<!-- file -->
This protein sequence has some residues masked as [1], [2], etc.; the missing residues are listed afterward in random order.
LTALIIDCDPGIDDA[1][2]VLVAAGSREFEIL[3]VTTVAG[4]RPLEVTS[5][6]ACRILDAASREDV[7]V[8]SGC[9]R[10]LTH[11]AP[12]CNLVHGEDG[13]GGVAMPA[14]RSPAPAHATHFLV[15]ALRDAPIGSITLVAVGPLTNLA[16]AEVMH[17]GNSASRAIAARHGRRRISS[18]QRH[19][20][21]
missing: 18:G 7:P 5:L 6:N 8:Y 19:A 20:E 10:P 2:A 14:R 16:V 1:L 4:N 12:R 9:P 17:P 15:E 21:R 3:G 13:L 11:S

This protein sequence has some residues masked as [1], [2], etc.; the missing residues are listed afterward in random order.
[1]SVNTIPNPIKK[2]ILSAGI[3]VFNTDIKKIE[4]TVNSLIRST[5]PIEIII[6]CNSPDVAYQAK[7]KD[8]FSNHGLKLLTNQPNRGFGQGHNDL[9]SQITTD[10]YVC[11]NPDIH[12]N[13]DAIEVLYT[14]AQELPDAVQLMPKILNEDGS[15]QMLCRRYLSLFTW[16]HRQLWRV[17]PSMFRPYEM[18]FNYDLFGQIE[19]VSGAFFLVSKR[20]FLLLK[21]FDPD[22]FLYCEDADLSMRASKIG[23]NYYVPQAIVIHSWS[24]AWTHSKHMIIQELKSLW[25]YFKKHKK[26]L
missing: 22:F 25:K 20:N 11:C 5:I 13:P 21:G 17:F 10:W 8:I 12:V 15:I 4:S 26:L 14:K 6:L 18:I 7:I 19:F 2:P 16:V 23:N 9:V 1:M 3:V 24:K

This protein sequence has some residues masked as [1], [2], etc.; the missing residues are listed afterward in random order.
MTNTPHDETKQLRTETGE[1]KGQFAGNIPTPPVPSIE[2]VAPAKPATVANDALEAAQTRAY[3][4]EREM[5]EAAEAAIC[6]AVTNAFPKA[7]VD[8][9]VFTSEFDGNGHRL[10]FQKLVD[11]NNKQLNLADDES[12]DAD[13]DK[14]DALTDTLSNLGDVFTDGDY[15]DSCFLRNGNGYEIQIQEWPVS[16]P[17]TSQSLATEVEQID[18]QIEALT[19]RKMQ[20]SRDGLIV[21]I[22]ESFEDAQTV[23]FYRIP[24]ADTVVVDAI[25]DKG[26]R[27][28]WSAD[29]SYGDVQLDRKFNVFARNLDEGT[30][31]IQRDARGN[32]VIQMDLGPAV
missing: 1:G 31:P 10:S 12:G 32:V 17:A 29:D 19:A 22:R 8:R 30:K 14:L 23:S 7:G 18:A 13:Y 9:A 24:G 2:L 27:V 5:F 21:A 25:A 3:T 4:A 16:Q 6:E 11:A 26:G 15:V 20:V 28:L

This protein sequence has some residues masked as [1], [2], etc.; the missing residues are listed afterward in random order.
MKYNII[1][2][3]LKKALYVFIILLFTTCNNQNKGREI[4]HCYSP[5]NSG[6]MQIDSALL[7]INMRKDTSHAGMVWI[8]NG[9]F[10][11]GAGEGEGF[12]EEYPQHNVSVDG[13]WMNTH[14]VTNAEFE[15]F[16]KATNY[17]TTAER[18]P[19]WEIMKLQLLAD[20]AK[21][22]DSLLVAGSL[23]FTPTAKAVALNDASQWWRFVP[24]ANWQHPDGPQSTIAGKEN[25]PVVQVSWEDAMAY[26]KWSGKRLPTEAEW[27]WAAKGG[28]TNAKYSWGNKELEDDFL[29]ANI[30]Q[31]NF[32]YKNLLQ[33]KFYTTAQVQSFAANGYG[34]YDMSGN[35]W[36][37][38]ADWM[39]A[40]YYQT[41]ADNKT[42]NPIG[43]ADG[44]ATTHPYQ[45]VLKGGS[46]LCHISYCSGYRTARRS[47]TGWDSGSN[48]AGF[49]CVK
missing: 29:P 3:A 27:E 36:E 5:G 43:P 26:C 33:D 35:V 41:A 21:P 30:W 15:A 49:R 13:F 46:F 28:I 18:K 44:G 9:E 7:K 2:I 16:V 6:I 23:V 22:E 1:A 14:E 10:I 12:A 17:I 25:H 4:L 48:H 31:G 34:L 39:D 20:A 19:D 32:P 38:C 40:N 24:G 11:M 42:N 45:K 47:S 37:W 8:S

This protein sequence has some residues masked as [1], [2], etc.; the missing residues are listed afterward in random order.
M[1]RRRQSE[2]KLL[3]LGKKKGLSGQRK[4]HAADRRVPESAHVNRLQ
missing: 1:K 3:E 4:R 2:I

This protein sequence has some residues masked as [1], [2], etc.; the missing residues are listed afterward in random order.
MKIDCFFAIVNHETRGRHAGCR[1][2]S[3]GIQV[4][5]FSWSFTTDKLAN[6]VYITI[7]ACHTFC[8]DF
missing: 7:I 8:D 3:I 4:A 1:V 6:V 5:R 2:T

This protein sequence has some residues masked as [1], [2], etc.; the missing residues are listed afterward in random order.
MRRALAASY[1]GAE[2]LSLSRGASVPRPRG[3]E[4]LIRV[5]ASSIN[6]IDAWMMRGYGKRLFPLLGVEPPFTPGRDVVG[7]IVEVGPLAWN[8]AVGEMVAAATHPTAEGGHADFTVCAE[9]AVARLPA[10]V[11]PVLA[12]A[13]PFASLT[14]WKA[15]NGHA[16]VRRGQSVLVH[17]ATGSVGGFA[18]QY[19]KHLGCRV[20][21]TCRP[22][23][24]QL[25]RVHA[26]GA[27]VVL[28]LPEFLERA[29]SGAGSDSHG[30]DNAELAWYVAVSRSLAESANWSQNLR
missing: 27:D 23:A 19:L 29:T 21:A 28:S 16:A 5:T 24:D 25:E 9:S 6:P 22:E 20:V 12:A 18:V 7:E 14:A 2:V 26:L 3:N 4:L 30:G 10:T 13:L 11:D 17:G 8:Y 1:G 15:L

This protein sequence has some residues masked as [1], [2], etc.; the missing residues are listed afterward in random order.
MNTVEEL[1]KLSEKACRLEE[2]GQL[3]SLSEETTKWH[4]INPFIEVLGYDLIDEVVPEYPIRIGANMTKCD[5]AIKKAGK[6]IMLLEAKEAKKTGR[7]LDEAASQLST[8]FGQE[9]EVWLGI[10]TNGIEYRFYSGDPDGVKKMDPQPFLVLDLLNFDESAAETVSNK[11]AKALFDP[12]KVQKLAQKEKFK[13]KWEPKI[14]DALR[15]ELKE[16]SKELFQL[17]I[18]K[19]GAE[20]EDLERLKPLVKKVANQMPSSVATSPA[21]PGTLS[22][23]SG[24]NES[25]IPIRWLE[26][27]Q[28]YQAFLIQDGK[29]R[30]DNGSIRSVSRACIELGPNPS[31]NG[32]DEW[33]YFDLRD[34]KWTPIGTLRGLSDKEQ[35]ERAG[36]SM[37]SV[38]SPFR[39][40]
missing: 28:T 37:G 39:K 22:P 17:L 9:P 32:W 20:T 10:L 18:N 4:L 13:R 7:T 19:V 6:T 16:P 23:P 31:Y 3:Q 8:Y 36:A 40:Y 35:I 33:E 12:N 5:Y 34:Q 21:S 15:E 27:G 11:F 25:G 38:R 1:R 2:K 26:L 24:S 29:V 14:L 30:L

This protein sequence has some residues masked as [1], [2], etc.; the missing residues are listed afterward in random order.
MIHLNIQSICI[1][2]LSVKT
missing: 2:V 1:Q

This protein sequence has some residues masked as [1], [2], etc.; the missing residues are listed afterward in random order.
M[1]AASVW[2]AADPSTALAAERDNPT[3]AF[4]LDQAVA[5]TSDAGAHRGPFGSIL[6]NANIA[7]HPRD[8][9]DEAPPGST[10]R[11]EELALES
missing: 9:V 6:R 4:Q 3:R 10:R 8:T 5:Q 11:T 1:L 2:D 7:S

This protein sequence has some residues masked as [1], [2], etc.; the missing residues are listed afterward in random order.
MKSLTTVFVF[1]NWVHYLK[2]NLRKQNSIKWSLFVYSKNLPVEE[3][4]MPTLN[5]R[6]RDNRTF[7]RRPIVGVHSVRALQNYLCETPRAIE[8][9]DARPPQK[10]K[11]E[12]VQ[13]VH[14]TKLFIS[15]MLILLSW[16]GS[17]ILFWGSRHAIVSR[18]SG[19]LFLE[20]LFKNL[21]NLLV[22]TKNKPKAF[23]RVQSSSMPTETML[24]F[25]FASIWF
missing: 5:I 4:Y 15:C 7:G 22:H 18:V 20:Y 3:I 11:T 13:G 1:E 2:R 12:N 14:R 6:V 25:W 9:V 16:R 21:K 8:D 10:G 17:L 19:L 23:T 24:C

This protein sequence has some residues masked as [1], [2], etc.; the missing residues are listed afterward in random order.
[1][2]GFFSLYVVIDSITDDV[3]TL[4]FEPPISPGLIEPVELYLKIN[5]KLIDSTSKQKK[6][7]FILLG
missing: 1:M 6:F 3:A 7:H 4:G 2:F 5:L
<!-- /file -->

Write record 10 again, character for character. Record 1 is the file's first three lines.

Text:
This protein sequence has some residues masked as [1], [2], etc.; the missing residues are listed afterward in random order.
M[1]AASVW[2]AADPSTALAAERDNPT[3]AF[4]LDQAVA[5]TSDAGAHRGPFGSIL[6]NANIA[7]HPRD[8][9]DEAPPGST[10]R[11]EELALES
missing: 9:V 6:R 4:Q 3:R 10:R 8:T 5:Q 11:T 1:L 2:D 7:S